People Are Building A Sanctuary Where SeaWorld’s Orcas Could Retire
A team of scientists is planning to build the first permanent sanctuary for whales and dolphins - with or without SeaWorld's consent.
SeaWorld, which has long come under fire for its questionable treatment of animals, announced in March that it would be ending its captive orca breeding program. The decision was a burst of good news for orca fans, but many worried about the existing orcas - who could spend their remaining years, perhaps decades, living in SeaWorld's crowded tanks - and questioned whether the company would retire them to a sea sanctuary.
SeaWorld was quick to shut those hopes down, arguing that its whales were, ironically, too weak from captivity to be relocated and that they'd be at risk from hurricanes - excuses that marine biologist and orca expert Naomi Rose, of the Animal Welfare Institute, said were false.
Exhausted by SeaWorld's excuses, a team of animal advocates - including Rose, several former SeaWorld trainers, and Lori Marino, a biologist and executive director of The Kimmela Center for Animal Advocacy - have, for lack of a better phrase, gone rogue.
On Thursday, the team announced the creation of The Whale Sanctuary Project (WSP), a new group that plans to establish a permanent cetacean sanctuary in North America and is in the process of scouting locations.
"There are sanctuaries for other large, highly social, and wide-ranging mammals, including elephants and great apes, but there are none anywhere in the world yet for dolphins and whales," Marino, an animal behavior expert who was featured in "Blackfish," said in a statement. "Cetacean sanctuary initiatives are long overdue, and we now have the best possible team of experts to ensure an optimal quality of life and care for individual cetaceans."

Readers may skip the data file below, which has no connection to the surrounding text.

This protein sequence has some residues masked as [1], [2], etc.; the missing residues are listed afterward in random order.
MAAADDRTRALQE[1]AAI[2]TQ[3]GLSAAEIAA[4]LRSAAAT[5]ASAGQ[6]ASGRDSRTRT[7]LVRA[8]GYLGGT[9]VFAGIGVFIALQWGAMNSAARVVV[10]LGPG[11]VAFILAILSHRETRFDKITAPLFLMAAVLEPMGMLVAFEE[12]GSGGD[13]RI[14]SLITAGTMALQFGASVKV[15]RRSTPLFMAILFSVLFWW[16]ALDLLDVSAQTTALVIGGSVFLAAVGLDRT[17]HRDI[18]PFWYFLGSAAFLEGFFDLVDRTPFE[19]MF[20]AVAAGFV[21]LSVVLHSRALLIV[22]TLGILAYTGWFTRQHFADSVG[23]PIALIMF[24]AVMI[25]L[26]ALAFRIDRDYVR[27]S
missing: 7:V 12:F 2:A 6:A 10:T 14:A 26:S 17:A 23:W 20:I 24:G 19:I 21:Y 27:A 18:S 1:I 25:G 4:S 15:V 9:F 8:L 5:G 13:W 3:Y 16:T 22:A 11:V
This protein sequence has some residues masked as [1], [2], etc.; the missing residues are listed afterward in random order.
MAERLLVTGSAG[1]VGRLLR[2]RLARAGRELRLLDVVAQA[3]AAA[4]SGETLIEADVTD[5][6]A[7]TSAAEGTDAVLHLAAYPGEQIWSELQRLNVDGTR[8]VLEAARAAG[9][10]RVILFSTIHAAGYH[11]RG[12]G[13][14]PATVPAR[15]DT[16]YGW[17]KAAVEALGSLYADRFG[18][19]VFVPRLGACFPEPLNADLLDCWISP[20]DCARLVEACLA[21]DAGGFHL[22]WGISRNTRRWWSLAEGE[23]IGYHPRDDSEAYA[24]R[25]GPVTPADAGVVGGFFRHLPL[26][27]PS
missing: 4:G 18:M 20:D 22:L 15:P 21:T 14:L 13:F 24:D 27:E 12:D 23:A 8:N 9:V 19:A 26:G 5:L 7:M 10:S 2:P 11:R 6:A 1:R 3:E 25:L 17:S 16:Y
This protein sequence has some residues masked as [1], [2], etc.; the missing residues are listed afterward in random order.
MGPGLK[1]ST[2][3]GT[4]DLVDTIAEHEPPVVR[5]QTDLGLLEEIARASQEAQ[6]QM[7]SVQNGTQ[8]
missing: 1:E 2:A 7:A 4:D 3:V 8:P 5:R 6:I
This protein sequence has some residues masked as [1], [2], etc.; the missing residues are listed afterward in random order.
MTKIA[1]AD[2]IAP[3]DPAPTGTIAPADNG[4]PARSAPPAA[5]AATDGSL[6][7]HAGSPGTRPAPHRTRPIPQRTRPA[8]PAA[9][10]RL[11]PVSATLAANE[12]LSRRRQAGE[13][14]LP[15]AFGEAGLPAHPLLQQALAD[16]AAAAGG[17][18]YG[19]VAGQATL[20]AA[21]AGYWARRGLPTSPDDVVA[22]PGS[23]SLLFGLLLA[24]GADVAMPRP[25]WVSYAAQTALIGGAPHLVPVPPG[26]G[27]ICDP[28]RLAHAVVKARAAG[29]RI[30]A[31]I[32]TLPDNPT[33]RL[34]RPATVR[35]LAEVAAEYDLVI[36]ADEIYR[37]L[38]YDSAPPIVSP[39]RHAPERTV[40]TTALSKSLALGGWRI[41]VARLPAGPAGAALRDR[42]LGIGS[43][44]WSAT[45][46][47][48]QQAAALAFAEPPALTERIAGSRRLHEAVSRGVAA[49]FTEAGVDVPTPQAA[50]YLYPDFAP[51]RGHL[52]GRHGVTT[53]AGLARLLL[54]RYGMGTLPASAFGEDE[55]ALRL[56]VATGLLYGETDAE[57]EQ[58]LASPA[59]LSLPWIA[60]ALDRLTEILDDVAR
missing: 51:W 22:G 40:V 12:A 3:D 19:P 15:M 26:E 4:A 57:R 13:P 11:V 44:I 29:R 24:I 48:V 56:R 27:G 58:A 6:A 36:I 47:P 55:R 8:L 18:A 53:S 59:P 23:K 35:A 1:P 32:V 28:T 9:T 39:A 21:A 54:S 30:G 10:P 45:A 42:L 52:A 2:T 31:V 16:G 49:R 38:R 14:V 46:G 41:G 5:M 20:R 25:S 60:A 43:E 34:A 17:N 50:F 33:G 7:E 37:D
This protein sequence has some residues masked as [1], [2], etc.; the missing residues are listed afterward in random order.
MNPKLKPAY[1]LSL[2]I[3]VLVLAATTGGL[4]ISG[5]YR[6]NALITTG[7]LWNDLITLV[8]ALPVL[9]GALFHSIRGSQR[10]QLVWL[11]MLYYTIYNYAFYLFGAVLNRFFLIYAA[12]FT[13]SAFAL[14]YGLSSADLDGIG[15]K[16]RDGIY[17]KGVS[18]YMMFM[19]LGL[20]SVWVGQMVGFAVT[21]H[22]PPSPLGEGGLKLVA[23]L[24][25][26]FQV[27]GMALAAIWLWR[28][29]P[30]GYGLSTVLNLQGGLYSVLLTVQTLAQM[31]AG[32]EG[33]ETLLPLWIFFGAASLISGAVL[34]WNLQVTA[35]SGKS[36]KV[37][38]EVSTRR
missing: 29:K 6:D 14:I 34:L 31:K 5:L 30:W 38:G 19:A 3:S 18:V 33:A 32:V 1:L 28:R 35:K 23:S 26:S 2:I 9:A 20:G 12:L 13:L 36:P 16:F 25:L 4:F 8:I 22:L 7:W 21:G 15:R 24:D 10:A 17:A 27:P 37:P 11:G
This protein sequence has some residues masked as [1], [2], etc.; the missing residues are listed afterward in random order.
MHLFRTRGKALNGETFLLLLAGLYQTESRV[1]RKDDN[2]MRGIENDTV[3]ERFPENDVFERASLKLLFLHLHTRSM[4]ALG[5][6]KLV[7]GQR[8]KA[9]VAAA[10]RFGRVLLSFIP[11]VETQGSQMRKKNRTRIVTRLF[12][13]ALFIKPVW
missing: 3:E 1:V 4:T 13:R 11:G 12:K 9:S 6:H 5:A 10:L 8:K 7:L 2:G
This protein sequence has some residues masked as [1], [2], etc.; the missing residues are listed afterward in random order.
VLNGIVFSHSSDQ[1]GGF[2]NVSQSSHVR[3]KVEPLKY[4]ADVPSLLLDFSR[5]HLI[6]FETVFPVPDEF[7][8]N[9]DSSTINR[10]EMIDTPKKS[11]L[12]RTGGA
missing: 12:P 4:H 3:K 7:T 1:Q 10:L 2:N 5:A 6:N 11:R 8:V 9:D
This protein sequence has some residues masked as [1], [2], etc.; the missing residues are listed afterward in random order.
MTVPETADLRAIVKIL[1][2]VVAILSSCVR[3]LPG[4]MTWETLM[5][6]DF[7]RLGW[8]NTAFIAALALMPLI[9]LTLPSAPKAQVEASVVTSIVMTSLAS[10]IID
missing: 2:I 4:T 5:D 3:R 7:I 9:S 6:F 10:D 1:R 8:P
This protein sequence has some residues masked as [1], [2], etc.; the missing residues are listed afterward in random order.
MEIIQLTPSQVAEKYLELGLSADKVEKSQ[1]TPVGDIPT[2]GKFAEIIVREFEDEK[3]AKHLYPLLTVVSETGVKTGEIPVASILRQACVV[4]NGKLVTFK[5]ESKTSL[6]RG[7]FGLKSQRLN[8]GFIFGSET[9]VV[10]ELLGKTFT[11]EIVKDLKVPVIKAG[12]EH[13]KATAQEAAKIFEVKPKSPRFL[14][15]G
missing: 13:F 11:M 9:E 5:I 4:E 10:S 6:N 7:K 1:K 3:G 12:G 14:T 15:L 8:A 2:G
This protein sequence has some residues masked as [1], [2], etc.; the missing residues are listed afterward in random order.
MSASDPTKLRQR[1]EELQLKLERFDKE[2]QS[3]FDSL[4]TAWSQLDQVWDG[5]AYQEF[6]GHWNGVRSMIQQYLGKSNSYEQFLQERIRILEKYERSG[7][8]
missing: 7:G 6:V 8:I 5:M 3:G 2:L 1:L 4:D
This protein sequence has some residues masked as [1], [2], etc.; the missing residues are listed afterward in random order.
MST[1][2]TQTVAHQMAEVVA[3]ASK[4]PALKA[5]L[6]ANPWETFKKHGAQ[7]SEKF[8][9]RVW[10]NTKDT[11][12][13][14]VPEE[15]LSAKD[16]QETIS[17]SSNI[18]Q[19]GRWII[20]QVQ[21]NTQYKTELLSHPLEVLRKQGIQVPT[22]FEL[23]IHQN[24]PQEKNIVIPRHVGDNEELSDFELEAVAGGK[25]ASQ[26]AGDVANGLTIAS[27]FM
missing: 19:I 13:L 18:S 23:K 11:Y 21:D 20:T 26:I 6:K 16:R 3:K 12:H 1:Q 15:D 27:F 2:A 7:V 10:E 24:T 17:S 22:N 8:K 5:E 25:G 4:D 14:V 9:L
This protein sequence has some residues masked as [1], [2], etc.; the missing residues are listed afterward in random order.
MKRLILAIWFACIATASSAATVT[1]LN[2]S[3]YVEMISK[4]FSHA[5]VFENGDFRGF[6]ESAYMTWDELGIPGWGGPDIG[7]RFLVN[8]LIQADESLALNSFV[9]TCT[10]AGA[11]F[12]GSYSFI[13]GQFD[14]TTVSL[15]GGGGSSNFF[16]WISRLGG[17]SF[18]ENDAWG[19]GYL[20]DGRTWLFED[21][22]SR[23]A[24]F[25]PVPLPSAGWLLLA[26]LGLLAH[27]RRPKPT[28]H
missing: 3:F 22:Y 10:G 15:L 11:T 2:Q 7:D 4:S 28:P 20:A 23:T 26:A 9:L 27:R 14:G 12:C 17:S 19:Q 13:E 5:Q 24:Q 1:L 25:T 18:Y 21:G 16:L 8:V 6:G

WSP aims to create a sea sanctuary "where cetaceans - whales, dolphins, and porpoises - can live permanently in an environment as close to their natural habitat as possible and with full support for their well-being," the group said in a press release.
While the sanctuary didn't expressly mention SeaWorld's orcas in its press release - or the company at all - WSP's all-star team has clear ties to the company. Former SeaWorld trainers John Hargrove, Samantha Berg, John Jett, Carol Ray and Jeffrey Ventre will all serve on the advisory board.
And the project has received initial funding from Munchkin, Inc., CEO Steve Dunn, who initially pledged $1,000,000 to SeaWorld if the company would agree to retire famed orca Tilikum to a sea sanctuary.
WSP will be led by Rose, Marino and David Phillips, director of the International Marine Mammal Project. Other members of the project include representatives from some of the top animal organizations in the world, as well as members of the team that reintroduced captive orca Keiko to the wild in the 1990s.
Of course, it remains to be seen whether SeaWorld will be open to retiring its orcas. But the fact that a team of the world's leading orca and animal welfare experts have come together in the united goal of forming a sanctuary indicates a serious shift in both scientific and popular opinion on whale and dolphin captivity.
And for Rose, it's not a matter of if, but when.
In an interview with The Dodo back in March, Rose noted that SeaWorld had been defending its breeding program up until the day it decided to end it - and said she was confident the company would eventually have do the right thing for the orcas remaining in its care.
"SeaWorld of course is going to say that," she said of the company's opposition to sea sanctuaries. "I expect them to say that ... The fact that that's their PR now doesn't terribly concern me."
To stay updated on The Whale Sanctuary Project, you can follow it on Facebook.